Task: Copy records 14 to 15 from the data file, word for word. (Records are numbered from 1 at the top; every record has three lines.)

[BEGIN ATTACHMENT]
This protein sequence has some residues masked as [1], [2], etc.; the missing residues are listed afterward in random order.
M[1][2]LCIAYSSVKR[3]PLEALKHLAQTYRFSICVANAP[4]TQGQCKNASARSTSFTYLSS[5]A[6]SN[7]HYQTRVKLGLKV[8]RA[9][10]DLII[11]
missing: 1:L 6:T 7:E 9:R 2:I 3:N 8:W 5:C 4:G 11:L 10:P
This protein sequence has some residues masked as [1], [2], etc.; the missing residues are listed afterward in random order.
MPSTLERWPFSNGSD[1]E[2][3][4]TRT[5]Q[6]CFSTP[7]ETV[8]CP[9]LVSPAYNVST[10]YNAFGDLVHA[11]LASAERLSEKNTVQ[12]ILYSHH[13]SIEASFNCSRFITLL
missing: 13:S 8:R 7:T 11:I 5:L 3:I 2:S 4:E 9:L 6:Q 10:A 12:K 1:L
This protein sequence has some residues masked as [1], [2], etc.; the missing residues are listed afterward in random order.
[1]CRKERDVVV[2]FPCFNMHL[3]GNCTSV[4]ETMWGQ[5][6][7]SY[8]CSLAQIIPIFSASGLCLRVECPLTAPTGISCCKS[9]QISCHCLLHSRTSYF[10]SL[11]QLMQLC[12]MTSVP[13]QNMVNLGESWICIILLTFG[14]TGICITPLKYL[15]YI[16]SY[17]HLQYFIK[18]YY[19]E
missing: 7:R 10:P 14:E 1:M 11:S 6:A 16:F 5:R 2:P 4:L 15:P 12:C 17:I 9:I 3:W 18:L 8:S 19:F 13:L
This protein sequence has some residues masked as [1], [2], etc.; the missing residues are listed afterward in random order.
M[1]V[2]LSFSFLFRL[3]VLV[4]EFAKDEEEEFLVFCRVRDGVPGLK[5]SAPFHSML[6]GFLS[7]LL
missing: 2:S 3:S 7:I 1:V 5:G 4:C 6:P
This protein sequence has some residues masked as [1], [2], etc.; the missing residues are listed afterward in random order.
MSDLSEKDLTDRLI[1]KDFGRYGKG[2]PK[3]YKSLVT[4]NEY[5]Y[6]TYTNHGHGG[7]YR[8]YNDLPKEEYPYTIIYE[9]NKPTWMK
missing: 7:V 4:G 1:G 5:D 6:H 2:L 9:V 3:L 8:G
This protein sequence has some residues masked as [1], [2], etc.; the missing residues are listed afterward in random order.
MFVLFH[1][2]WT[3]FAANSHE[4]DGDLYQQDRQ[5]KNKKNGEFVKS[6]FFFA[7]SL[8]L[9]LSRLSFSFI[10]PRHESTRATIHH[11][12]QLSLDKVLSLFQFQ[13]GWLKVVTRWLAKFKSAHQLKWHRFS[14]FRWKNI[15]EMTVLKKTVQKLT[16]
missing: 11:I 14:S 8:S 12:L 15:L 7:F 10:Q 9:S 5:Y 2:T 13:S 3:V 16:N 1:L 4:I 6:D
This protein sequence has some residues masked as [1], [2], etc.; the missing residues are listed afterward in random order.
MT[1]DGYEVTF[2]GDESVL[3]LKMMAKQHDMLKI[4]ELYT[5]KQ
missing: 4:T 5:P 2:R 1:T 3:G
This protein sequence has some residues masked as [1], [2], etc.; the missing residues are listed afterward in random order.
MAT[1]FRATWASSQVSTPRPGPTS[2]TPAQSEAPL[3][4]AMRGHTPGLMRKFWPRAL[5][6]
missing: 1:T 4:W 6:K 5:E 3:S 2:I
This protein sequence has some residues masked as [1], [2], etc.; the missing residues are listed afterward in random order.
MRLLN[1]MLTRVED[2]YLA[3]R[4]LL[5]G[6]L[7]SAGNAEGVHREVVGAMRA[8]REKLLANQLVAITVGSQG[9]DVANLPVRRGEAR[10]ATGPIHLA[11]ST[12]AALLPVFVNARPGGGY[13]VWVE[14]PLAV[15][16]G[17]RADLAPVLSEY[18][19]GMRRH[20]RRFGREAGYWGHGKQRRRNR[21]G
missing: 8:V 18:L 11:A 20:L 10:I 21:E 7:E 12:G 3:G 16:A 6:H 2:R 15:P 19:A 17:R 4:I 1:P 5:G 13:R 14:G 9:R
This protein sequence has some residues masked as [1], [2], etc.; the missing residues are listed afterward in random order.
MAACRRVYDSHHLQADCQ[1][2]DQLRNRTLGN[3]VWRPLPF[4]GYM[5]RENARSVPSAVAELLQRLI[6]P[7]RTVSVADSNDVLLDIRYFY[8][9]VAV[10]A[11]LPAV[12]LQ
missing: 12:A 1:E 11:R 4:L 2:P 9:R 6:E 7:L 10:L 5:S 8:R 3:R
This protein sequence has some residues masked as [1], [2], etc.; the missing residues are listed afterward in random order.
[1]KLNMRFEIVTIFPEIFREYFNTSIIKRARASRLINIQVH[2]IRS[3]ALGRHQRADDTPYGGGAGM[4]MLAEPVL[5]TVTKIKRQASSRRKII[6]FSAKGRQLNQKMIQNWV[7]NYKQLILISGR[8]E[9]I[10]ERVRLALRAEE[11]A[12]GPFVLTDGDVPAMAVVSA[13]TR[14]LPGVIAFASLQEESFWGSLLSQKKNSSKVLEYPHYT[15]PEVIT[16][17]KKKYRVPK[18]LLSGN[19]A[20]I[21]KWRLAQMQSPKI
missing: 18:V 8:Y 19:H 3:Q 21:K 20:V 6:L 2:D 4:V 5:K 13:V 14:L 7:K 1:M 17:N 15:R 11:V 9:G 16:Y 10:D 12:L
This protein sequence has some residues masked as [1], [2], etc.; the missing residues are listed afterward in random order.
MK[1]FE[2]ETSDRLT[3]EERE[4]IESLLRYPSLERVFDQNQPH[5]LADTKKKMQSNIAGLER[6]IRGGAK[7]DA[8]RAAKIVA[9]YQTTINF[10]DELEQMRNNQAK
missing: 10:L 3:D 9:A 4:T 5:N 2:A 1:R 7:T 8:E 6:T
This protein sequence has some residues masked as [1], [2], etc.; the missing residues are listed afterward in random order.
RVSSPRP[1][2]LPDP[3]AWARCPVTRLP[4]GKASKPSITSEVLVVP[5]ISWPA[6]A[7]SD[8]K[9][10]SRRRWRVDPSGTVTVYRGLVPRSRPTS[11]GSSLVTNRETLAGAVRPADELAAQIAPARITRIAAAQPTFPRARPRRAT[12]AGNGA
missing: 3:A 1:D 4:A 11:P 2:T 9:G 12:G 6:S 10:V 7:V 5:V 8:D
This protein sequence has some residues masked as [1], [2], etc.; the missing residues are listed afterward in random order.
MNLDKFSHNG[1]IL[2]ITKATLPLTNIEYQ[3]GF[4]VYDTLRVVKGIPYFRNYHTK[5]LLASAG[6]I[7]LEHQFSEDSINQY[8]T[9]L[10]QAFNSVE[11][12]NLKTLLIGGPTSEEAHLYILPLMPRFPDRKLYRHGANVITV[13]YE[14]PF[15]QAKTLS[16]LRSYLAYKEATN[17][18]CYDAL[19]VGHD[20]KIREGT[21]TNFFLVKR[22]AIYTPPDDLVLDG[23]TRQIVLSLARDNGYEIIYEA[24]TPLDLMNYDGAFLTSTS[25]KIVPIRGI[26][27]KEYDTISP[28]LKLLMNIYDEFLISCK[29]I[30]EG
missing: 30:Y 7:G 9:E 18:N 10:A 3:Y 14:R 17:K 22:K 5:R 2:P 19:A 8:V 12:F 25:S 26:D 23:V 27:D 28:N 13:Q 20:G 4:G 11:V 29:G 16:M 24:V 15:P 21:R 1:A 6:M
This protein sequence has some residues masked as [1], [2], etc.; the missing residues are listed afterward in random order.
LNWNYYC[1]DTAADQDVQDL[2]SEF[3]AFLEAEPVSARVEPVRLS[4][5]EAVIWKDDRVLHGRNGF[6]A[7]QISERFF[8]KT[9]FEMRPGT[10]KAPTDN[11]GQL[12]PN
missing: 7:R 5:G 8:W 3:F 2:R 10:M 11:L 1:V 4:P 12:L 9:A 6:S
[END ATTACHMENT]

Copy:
This protein sequence has some residues masked as [1], [2], etc.; the missing residues are listed afterward in random order.
MNLDKFSHNG[1]IL[2]ITKATLPLTNIEYQ[3]GF[4]VYDTLRVVKGIPYFRNYHTK[5]LLASAG[6]I[7]LEHQFSEDSINQY[8]T[9]L[10]QAFNSVE[11][12]NLKTLLIGGPTSEEAHLYILPLMPRFPDRKLYRHGANVITV[13]YE[14]PF[15]QAKTLS[16]LRSYLAYKEATN[17][18]CYDAL[19]VGHD[20]KIREGT[21]TNFFLVKR[22]AIYTPPDDLVLDG[23]TRQIVLSLARDNGYEIIYEA[24]TPLDLMNYDGAFLTSTS[25]KIVPIRGI[26][27]KEYDTISP[28]LKLLMNIYDEFLISCK[29]I[30]EG
missing: 30:Y 7:G 9:E 18:N 10:A 3:Y 14:R 17:K 22:K 5:R 2:P 19:A 8:V 12:F 25:S 26:D 23:V 27:D 28:N 13:Q 20:G 4:G 11:V 29:G 16:M 24:V 15:P 21:R 1:A 6:M
This protein sequence has some residues masked as [1], [2], etc.; the missing residues are listed afterward in random order.
LNWNYYC[1]DTAADQDVQDL[2]SEF[3]AFLEAEPVSARVEPVRLS[4][5]EAVIWKDDRVLHGRNGF[6]A[7]QISERFF[8]KT[9]FEMRPGT[10]KAPTDN[11]GQL[12]PN
missing: 7:R 5:G 8:W 3:F 2:R 10:M 11:L 1:V 4:P 12:L 9:A 6:S